We are a commune of inquiring, skeptical, politically centrist, capitalist, anglophile, traditionalist New England Yankee humans, humanoids, and animals with many interests beyond and above politics. Each of us has had a high-school education (or GED), but all had ADD so didn't pay attention very well, especially the dogs. Each one of us does "try my best to be just like I am," and none of us enjoys working for others, including for Maggie, from whom we receive neither a nickel nor a dime. Freedom from nags, cranks, government, do-gooders, control-freaks and idiots is all that we ask for.
Thank you for this post Dr. Joy. However, I also see in this issue an article titled: "Creativity is Collective". I deplore this assumption--I have watched as poorly qualified teachers introduced the idea of "group work" into the classroom. This of course meant fewer papers to grade and eased the burden of grading the best from the mediocre from the worst in class. Forcing students to learn and work in groups was a great gift to the teacher's unions. However, it has been noted by many people whose voices cannot be heard that this system deprives the individual child in so, so, so many ways. It is often used to "level the playing field" for minority groups.
I am saddened to see the SA drop to such poor scientific assumptions as it does in the article about "collective creativity". Remember this:
"good politics does not guarantee good design!" Group agreement does not guarantee that the problem has been thoroughly examined, or that the collective minds worked diligently to find the best answer. More likely they did what was quickest and easiest for all as none--no one person--would stand out. Thus group learning diminishes the essential individual drive.
On another matter, I also noted that SA refused to publish criticisms and refutations of claims that homosexuality had been discovered to be a DNA issue rather than a cultural/social issue.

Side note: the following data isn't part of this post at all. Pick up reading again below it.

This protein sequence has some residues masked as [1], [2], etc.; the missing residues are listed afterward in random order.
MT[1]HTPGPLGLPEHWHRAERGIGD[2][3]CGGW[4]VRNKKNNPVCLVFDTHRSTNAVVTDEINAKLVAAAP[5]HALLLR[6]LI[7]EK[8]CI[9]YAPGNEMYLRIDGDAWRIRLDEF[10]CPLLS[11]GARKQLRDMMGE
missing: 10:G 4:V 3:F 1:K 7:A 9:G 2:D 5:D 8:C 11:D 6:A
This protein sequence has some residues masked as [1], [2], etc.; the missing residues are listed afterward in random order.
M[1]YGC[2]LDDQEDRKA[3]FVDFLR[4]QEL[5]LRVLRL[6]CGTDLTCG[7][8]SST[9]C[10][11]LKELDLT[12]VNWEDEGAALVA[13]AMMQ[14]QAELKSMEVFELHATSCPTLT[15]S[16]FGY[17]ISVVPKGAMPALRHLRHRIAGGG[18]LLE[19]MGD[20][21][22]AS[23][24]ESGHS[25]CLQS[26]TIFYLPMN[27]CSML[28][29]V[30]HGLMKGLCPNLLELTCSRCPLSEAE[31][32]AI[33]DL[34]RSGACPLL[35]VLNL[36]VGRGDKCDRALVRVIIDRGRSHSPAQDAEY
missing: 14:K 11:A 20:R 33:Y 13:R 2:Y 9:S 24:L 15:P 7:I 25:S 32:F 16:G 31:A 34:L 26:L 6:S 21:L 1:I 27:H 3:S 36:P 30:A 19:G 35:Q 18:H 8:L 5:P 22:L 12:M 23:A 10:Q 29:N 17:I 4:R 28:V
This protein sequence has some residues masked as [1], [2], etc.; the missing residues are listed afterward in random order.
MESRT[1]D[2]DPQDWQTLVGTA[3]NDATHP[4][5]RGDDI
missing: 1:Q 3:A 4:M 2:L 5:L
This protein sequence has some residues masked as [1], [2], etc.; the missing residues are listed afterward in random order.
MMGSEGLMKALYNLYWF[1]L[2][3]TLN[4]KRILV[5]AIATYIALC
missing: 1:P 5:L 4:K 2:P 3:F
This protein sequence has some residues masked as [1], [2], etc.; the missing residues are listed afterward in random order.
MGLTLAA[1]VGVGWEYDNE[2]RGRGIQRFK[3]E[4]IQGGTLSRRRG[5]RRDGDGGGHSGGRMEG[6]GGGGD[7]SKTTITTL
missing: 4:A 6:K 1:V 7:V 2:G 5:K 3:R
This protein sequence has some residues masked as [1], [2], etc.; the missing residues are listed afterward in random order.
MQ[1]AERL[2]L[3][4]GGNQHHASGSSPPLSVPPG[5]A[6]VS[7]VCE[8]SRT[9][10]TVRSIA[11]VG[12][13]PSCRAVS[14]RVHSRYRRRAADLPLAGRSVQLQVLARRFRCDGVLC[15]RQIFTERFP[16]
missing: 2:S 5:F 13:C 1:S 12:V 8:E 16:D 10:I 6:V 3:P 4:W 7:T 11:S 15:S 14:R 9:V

Sorry, Dr. Joy I scan this journal with a skeptical eye these days--but, the article you referenced was indeed interesting.
I don't necessarily disagree with the premise of the article but I do disagree with the so-called "proof". The idea that you can give a word test (or any test) and draw specific conclusions is simply incorrect. Certainly we know people who love puzzles and do well with puzzles but who are babes in the woods with mechanical, high tech or real life problems. I worked with a man who didn't read and write very well but who was a mechanical genius and when something mechanical broke on this very complex system they called him. Many years ago I knew a man who was the co-founder of a small company in West Texas that provided irrigation solutions for farmers and ranchers. Seems simple. They hired an experienced engineer to help the company when this cofounder retired. He worked with the old man on projects and one day frustrated he complained to the other owner of the company that the cofounder was "ignorant" of math and science and why did "he" have to work with him. The other owner explained that the cofounder was a genius and that the experienced engineer was hired in the hopes that he could be trained to do what this uneducated, high school dropout genius could do AND if the engineer didn't show some signs of being trainable soon he would be let go.
What is genius? It isn't one thing, some kind of super mind. There are different kinds of genius and not all geniuses are very smart. It is a mistake to too easily judge people as genius, smart, average or stupid. It is fair to judge people by what they do and what they accomplish both good and bad. But judging people by a test or some arbitrary measure is a mistake.